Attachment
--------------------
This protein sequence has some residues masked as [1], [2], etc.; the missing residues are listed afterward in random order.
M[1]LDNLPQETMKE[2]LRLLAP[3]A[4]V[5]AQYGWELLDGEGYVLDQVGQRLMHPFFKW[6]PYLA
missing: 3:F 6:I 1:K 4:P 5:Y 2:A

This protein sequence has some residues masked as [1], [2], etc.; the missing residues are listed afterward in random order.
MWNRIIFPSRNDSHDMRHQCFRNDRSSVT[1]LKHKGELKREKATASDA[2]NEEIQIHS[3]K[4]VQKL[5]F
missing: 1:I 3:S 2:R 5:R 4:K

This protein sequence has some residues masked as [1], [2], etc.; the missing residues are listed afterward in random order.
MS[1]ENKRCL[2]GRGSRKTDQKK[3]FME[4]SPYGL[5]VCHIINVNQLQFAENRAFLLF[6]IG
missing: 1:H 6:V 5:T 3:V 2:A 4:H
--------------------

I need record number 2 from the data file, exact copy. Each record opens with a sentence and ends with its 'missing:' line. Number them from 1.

This protein sequence has some residues masked as [1], [2], etc.; the missing residues are listed afterward in random order.
MWNRIIFPSRNDSHDMRHQCFRNDRSSVT[1]LKHKGELKREKATASDA[2]NEEIQIHS[3]K[4]VQKL[5]F
missing: 1:I 3:S 2:R 5:R 4:K